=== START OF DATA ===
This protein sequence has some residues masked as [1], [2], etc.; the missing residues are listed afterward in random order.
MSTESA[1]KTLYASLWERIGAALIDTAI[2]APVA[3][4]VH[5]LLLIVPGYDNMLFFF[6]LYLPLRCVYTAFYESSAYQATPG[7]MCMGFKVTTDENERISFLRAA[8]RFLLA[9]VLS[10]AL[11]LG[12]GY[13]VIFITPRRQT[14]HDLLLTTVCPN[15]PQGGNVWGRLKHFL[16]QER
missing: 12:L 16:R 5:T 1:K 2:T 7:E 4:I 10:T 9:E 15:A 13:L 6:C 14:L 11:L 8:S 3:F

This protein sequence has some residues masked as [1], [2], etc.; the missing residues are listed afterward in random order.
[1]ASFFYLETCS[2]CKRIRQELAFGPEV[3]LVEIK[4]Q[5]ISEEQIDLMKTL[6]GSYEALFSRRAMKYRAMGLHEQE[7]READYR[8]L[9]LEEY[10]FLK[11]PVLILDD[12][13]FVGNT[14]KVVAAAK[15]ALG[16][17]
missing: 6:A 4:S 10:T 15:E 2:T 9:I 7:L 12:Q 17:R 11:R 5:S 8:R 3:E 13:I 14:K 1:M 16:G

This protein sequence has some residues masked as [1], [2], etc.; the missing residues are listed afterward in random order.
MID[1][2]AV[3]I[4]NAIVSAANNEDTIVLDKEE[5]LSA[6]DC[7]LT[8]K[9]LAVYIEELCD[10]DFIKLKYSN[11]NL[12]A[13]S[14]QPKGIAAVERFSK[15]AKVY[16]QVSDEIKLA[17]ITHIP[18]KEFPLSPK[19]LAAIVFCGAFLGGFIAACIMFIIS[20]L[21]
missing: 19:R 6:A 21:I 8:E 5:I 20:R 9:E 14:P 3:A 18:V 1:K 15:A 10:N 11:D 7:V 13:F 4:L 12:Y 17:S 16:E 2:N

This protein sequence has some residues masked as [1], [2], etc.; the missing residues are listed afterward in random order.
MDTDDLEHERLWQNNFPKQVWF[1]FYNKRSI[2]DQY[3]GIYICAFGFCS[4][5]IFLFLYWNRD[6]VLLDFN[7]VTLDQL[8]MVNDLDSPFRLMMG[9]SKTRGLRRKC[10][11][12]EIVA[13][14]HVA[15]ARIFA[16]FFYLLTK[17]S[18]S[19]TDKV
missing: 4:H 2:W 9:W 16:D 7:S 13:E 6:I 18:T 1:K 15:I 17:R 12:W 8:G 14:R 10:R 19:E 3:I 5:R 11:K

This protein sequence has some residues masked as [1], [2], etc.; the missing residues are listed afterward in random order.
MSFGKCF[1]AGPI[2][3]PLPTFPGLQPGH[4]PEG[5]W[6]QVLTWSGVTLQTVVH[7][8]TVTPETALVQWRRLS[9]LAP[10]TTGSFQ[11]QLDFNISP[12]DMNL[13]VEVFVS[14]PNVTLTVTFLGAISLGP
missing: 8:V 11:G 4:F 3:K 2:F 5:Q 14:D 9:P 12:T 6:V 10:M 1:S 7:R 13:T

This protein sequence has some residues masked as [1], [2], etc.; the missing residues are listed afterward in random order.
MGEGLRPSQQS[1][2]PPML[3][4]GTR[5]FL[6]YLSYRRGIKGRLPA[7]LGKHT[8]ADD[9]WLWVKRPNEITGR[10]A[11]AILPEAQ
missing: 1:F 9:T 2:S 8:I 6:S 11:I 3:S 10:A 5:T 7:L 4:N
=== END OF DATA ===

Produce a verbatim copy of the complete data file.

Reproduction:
This protein sequence has some residues masked as [1], [2], etc.; the missing residues are listed afterward in random order.
MSTESA[1]KTLYASLWERIGAALIDTAI[2]APVA[3][4]VH[5]LLLIVPGYDNMLFFF[6]LYLPLRCVYTAFYESSAYQATPG[7]MCMGFKVTTDENERISFLRAA[8]RFLLA[9]VLS[10]AL[11]LG[12]GY[13]VIFITPRRQT[14]HDLLLTTVCPN[15]PQGGNVWGRLKHFL[16]QER
missing: 12:L 16:R 5:T 1:K 2:T 7:E 4:I 10:T 9:E 15:A 13:L 6:C 14:L 11:L 8:S 3:F

This protein sequence has some residues masked as [1], [2], etc.; the missing residues are listed afterward in random order.
[1]ASFFYLETCS[2]CKRIRQELAFGPEV[3]LVEIK[4]Q[5]ISEEQIDLMKTL[6]GSYEALFSRRAMKYRAMGLHEQE[7]READYR[8]L[9]LEEY[10]FLK[11]PVLILDD[12][13]FVGNT[14]KVVAAAK[15]ALG[16][17]
missing: 6:A 4:S 10:T 15:E 2:T 9:I 7:L 12:Q 17:R 11:R 5:S 8:R 3:E 13:I 14:K 1:M 16:G

This protein sequence has some residues masked as [1], [2], etc.; the missing residues are listed afterward in random order.
MID[1][2]AV[3]I[4]NAIVSAANNEDTIVLDKEE[5]LSA[6]DC[7]LT[8]K[9]LAVYIEELCD[10]DFIKLKYSN[11]NL[12]A[13]S[14]QPKGIAAVERFSK[15]AKVY[16]QVSDEIKLA[17]ITHIP[18]KEFPLSPK[19]LAAIVFCGAFLGGFIAACIMFIIS[20]L[21]
missing: 19:R 6:A 21:I 8:E 5:I 20:R 9:E 14:P 3:A 18:V 1:K 15:A 10:N 11:D 7:V 13:F 4:L 12:Y 17:S 16:E 2:N

This protein sequence has some residues masked as [1], [2], etc.; the missing residues are listed afterward in random order.
MDTDDLEHERLWQNNFPKQVWF[1]FYNKRSI[2]DQY[3]GIYICAFGFCS[4][5]IFLFLYWNRD[6]VLLDFN[7]VTLDQL[8]MVNDLDSPFRLMMG[9]SKTRGLRRKC[10][11][12]EIVA[13][14]HVA[15]ARIFA[16]FFYLLTK[17]S[18]S[19]TDKV
missing: 4:H 2:W 9:W 16:D 7:S 13:E 6:I 18:T 1:K 15:I 17:R 12:W 8:G 14:R 10:R 19:E 3:I 5:R 11:K

This protein sequence has some residues masked as [1], [2], etc.; the missing residues are listed afterward in random order.
MSFGKCF[1]AGPI[2][3]PLPTFPGLQPGH[4]PEG[5]W[6]QVLTWSGVTLQTVVH[7][8]TVTPETALVQWRRLS[9]LAP[10]TTGSFQ[11]QLDFNISP[12]DMNL[13]VEVFVS[14]PNVTLTVTFLGAISLGP
missing: 8:V 11:G 4:F 3:K 2:F 5:Q 14:D 9:P 12:T 6:V 10:M 1:S 7:R 13:T

This protein sequence has some residues masked as [1], [2], etc.; the missing residues are listed afterward in random order.
MGEGLRPSQQS[1][2]PPML[3][4]GTR[5]FL[6]YLSYRRGIKGRLPA[7]LGKHT[8]ADD[9]WLWVKRPNEITGR[10]A[11]AILPEAQ
missing: 1:F 9:T 2:S 8:I 6:S 11:I 3:S 10:A 5:T 7:L 4:N